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Mike Smith Pulled Himself Together

Mike Smith skates off ice
Codie McLachlan/Getty Images

The most memorable play of Oilers goalie Mike Smith's Tuesday was the one he most dramatically failed to make. With Edmonton leading 3-2 in the third period of Game 4, Flames defenseman Rasmus Andersson fired a clearance from his own third of the ice during the late stages of a penalty kill. This is a nothing play 100 times out of 100, but somehow, in this case, the puck grew a pair of eyes. It sailed across the ice at speed and, to everybody's disbelief, foiled a lackadaisical Smith by shooting past his glove and into the net. It was pure embarrassment, and it tied the game.

Andersson's goal had all the makings of a turning point in the series, which was 2-1 Edmonton and had looked certain to be headed for 3-1 after the Oilers scored the game's first trio of goals. My immediate point of reference was Nick Lidstrom's 2002 center-ice goal in Game 3 of the first round against the Canucks, which jolted the eventual Cup-winning Red Wings out of an 0-2 series pit. The Flames were on a roll. They had the luck and the bounces and the momentum. The Oilers were reeling in front of a home crowd that was equal parts infuriated and panicked. But Calgary never scored again.

A mostly unmemorable play from Mike Smith's Tuesday was one he made with just four minutes left, and the game still tied at three. Calgary cornerstone Johnny Gaudreau took a pass, brought the puck across center ice, and bopped it toward Smith when he saw he didn't have support. Gaudreau then skated toward the puck, likely hoping that he could force Smith to cover it and give the Flames a face-off in their attacking zone. He would have been forgiven for doing so, especially after a bad goal like the one above that can make goalies squirrelly and conservative. Smith, however, ushered the puck to the ice and without hesitation or fear lifted his glove to make a quick pass to Duncan Keith and send the Oilers back out on the attack.

This small bit of bravery didn't directly lead to the Oilers' fourth goal. But there was no whistle between this continuation of play and game's climactic moment, when Ryan Nugent-Hopkins sniffed out the game-winner.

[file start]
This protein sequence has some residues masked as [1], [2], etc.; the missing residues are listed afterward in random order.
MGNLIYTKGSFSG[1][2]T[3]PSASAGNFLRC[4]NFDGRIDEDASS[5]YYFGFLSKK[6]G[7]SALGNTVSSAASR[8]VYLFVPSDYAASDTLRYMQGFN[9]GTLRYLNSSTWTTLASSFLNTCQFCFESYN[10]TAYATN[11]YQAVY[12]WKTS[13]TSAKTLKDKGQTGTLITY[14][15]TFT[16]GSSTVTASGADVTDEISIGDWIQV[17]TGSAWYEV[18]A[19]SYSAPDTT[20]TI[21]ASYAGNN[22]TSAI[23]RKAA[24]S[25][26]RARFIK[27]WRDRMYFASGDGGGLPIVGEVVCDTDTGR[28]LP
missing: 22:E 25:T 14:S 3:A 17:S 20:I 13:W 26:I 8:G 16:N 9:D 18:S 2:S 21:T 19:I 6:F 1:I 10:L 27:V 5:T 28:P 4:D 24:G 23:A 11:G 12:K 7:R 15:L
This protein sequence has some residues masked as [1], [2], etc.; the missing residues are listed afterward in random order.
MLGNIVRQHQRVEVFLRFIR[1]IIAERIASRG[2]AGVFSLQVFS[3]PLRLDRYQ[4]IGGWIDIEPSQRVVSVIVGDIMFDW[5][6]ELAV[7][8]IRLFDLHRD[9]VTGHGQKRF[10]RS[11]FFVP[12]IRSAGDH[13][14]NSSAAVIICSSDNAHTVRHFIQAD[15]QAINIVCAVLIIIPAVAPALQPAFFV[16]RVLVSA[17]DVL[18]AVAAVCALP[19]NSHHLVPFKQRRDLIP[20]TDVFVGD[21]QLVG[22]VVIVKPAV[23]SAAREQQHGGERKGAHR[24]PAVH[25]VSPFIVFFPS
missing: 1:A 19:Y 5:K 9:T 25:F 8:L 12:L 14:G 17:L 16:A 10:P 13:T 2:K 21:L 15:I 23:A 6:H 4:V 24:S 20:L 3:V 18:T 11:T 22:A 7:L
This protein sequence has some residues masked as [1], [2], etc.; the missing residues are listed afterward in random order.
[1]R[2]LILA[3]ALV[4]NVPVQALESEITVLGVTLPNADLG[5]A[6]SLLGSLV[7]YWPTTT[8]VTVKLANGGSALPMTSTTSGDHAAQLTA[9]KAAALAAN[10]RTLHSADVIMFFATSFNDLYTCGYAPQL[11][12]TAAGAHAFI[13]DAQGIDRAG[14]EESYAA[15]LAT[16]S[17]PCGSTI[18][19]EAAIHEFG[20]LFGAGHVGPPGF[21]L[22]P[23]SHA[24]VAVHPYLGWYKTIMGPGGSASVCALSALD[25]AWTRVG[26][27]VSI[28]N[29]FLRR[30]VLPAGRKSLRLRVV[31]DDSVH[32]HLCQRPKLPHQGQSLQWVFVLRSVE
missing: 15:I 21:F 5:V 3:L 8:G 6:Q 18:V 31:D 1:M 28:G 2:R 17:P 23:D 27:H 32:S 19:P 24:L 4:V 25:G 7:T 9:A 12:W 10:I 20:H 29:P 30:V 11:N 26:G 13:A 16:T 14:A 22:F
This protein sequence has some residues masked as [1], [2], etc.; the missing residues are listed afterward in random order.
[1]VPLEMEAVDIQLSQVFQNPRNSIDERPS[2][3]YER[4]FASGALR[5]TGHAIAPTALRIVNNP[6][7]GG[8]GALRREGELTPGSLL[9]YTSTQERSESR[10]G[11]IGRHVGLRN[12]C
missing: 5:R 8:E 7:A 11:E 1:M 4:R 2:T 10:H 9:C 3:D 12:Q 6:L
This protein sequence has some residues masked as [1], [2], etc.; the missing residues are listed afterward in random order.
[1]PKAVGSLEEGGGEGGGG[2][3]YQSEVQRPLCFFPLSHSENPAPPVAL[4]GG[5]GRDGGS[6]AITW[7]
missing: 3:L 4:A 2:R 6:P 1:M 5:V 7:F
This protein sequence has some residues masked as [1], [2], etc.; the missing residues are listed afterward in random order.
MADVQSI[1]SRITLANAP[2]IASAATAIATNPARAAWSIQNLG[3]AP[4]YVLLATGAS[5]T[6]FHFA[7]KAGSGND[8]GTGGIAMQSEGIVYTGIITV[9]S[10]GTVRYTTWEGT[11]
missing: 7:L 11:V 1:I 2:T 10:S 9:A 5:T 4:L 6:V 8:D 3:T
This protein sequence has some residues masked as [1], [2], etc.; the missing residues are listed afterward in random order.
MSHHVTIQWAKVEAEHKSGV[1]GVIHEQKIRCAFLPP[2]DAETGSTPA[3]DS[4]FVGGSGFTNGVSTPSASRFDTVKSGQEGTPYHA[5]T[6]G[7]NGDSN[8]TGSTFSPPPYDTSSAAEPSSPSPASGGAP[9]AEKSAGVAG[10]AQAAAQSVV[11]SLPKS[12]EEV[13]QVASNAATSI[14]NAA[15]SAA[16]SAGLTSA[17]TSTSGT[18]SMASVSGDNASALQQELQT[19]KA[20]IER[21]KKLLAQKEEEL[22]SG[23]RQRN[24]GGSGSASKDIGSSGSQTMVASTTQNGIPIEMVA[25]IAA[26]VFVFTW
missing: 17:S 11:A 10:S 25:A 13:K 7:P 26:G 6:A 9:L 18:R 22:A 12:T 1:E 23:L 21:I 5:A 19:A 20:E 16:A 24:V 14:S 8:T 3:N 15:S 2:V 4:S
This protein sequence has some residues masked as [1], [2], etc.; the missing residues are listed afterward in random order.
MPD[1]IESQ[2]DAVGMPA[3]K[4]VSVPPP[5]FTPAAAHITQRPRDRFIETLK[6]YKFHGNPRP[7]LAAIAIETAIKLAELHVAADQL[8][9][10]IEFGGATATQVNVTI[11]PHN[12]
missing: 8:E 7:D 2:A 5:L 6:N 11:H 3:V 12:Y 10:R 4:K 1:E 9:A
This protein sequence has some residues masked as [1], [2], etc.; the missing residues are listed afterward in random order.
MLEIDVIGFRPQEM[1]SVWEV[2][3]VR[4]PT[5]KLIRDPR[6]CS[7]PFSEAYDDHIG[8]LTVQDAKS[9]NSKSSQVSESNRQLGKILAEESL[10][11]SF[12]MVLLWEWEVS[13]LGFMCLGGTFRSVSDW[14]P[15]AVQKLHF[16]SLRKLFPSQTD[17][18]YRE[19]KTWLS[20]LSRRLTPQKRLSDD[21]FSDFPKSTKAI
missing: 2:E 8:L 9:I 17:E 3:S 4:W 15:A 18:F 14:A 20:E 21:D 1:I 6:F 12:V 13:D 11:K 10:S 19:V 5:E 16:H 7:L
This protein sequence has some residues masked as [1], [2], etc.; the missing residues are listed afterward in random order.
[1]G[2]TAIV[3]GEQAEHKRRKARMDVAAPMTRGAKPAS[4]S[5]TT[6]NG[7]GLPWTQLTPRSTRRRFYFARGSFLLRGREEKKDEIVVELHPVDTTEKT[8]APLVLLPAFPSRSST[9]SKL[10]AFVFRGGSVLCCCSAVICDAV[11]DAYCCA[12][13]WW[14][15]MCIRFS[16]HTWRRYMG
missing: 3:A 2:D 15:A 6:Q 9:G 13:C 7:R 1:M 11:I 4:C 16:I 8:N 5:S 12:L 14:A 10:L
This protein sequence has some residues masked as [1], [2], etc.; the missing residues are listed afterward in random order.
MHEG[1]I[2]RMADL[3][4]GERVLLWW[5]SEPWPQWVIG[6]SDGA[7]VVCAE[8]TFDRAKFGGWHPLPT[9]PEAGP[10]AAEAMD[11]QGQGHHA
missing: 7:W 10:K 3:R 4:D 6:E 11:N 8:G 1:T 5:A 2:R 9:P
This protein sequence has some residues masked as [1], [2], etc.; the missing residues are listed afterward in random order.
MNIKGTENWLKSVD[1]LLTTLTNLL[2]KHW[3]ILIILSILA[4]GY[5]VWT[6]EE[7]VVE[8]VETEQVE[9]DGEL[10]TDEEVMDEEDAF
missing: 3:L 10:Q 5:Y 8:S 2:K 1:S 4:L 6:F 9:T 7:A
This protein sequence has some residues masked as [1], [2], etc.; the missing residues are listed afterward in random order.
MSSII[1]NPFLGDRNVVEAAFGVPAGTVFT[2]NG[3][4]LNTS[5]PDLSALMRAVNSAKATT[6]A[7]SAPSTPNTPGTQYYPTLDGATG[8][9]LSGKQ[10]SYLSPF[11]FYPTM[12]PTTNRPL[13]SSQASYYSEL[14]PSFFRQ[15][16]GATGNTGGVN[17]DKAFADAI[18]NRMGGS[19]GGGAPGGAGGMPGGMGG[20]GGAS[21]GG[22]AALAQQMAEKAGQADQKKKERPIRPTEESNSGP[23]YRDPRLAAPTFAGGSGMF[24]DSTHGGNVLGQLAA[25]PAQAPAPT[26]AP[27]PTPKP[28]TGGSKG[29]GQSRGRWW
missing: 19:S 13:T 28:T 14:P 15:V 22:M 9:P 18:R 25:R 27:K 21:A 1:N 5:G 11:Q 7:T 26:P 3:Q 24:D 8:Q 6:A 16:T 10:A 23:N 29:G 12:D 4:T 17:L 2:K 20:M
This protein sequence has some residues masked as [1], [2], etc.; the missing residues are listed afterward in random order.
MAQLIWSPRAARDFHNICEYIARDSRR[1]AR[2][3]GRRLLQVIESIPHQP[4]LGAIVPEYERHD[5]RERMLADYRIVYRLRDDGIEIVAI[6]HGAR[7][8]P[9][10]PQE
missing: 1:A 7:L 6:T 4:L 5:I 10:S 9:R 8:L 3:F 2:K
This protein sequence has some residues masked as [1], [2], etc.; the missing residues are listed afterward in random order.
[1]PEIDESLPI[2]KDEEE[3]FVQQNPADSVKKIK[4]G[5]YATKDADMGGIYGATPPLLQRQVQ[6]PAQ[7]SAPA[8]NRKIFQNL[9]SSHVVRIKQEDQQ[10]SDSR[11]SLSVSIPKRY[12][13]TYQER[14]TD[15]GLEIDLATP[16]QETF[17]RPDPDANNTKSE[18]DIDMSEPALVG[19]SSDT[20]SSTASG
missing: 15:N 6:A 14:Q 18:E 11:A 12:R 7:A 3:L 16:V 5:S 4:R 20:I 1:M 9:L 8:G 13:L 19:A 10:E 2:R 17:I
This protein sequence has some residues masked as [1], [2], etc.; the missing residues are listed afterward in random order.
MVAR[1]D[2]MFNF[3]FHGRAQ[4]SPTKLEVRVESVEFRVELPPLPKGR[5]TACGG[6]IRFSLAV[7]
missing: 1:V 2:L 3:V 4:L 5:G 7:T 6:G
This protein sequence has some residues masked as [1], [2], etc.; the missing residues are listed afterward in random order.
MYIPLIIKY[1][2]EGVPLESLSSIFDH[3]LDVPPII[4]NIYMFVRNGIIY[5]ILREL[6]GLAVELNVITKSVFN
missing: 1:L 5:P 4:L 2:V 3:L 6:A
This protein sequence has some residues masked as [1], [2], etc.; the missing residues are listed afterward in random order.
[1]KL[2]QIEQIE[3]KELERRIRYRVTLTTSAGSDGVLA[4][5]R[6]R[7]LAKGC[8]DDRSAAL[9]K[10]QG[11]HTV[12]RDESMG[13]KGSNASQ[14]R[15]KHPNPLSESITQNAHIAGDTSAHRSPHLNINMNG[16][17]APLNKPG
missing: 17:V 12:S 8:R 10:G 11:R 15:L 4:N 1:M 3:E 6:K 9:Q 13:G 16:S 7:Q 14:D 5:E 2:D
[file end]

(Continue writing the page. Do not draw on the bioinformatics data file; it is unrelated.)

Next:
Smith's tiny contribution, keeping the puck alive rather than turtling, stood out to me because it represents something I often take for granted from athletes—the ability to stay calm and collected after screwing up on a grand, spectacular scale. Smith has a history of playoff disappointment—he lost 10 straight games from 2019 through Game 1 of this year's first round—but none would have been more momentous or more emphatically on him than letting a 3-1 series lead in a massive rivalry evaporate into stalemate with Game 5 back down south. I would have collapsed into an inconsolable heap if I had done this. I would have begged for Mikko Koskinen to relieve me. But Smith continued to do his job like he's done for most of the playoffs, without any apparent jitters or nerves, until the Oilers offense cleaned up his mess.

It's a seeming inevitability of the playoffs that every goalie will suffer a moment of mental havoc. The difference between wins and losses is not necessarily avoiding those, but rather how each goalie responds to the adversity. Rangers netminder Igor Shesterkin, for example, has already faced plenty of struggles in these playoffs after a world-beating year, even suffering a pair of benchings in the first round against the Penguins. He encountered more trouble on Sunday in Game 3 against the Hurricanes, when Nino Niederreiter cut into a 2-0 lead with a feathery backhander that Igor should have easily managed.

The Rangers were down 0-2 in the series when this goal crossed the line. In the ensuing 90 minutes of hockey, however, Shesterkin has allowed just one more goal (and that with his boys already leading 3-0 in the third) as he's piloted them back into a tie by doing everything his heavily reliant team demanded of him.

“You get a little disappointed for a second and you say a few mean words,” Shesterkin said of his Game 3 softie. “Then you forget about it.”

The flip side here is Calgary goalie Jacob Markstrom, who was rock solid through an impressive Flames season but has failed to produce even an adequate performance in any of the four Edmonton games. Following Game 3, where he got yanked for Dan Vladar after allowing four goals in a 12-minute span, Markstrom began his redemption bid in the worst way possible. Before anyone had even gotten comfy in their seats, Markstrom went limp on an attempted pass from behind his net, and Nugent-Hopkins instantly capitalized with a ruthless opener. This was what allowed Edmonton to both set the tone and cushion their fall when Smith slipped up later on.

The beauty of the playoffs is that Markstrom will still get at least one more chance to pick himself up. The cruelty of the playoffs is that most of the blame for elimination will fall on him if he doesn't.

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